noun: opus; plural noun: opuses;
any artistic work, especially one on a large scale
Opus won’t be like other online publications.
Focused on long form informational journalism, Opus will publish once a month. It isn’t a news site or some blog masquerading as intellectual discussion. It isn’t LGBT (but it may cover some LGBT issues).
Our vision is that it will be intellectually stimulating, something that encourages thoughtful conversation, not the incessant ranting found in most comments sections.
With one-click publishing now commonplace and everyone’s voice rising to a cacaphony of noise, we want Opus to rise above all that. To bring clarity and cohesiveness.
We launched Chicago Phoenix thirty-two months ago as a standalone LGBT news site. A few months later we added columnists to our weekend product. Then a year later we launched Phoenix Nation.
Not everything was successful. Like
Phoenix Nation. There were several reason it flopped, but mostly because we just didn’t have the internal resources to build a national LGBT news site and grow it successfully.
We killed it five months later.
August 1 2013 we unveiled our mobile app Phoenix on iOS and released the Android version four months later. It’s rated as one of the top ten LGBT apps on both platforms, so you should go check it out.
June 1 2014 we launched a standalone site for our popular sex columnist Dear Lady A - it is produced in conjunction with Merewell and she still writes for Chicago Phoenix.
We also produce e-books for some of our columnists.
June 3 2014 we brought our keen design sensibilities to clients (and advertisers) with the opening of design collective Abstract Mechanism.
This is Boystown was supposed to launch May 1st. We’re a little behind on it, but once it opens up to the public you’ll wonder how you lived without it (you should go and sign up for the private beta now).
Lakewinds is a top secret concept – an invitation-only preview will open up in August 2014.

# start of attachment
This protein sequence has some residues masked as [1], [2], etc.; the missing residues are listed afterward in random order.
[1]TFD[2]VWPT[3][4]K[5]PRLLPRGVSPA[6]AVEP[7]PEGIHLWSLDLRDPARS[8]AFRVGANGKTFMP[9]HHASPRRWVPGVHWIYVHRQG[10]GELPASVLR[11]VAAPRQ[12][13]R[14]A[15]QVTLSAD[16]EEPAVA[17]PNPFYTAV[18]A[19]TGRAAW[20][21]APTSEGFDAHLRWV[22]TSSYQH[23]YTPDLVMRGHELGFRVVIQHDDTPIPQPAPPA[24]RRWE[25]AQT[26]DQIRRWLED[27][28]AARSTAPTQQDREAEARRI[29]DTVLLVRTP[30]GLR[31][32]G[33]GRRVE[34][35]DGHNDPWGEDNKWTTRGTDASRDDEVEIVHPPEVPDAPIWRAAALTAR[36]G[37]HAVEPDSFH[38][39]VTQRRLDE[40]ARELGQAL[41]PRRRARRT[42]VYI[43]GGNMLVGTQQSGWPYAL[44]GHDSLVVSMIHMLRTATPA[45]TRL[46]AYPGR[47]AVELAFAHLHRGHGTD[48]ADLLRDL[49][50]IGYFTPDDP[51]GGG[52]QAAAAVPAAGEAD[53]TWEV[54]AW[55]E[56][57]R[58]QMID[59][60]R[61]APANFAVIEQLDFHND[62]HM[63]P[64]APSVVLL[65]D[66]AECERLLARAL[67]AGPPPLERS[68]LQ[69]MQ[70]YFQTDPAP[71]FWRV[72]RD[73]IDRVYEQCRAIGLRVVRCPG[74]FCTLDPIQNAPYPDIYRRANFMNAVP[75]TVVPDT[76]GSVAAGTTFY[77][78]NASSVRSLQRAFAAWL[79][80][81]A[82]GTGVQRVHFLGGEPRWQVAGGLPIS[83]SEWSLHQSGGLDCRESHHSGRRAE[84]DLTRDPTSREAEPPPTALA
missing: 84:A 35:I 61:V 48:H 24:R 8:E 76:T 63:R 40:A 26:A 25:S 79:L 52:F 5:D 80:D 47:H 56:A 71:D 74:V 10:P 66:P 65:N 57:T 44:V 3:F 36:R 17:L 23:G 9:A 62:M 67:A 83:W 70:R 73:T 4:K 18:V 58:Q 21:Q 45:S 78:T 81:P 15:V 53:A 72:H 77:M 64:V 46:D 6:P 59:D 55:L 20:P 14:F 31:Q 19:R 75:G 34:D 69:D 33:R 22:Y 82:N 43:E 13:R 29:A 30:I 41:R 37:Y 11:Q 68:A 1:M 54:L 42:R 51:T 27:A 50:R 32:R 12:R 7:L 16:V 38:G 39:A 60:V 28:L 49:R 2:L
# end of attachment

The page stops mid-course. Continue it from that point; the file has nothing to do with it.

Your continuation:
Opus is also top secret (it’s not even listed on merewell.com). I’ll let you know more about it over the coming months.
So that’s it. All of Merewell’s products. Some are LGBT-focused, others aren’t.
Facebook doesn’t make it easy to delete friends. In fact, they make it nearly impossible – putting the friends you actually want to keep at the top of the list, multiple dialog confirmation boxes (are you really, really sure you want to unfriend this person), infinite scroll “load more”, and random page refreshes taking you back to the top of your friend list, and warnings that you’re deleting too many friends at once (which can lock your account for days, since not being friends with someone anymore apparently violates the Facebook TOS).
When you’re deleting one or two people, this is fine. You can do it right from the person’s
But what if you want to delete dozens of people? Or hundreds?
Over the weekend, that was my goal. Having worked in politics and LGBT advocacy I had hundreds of “friends” that I only met once, shook hands with twice, or never met at all (social media advocacy).
The easiest way to delete these people isn’t through the Facebook site at all, but rather on the mobile app (its only been tested on iOS).
The Facebook mobile app doesn’t use infinite scroll, so it loads the entire friend list immediately. There aren’t multiple confirmation dialog boxes. There’s no screen refresh after a dozen deletes. And there’s no warning that you’re deleting too many people and your account could be blocked.
The instructions are dead simple.
- Open the iOS Facebook app
- Click on the hamburger menu
- Click on Friends
- Click the icon next to the name of the people you want to unfriend.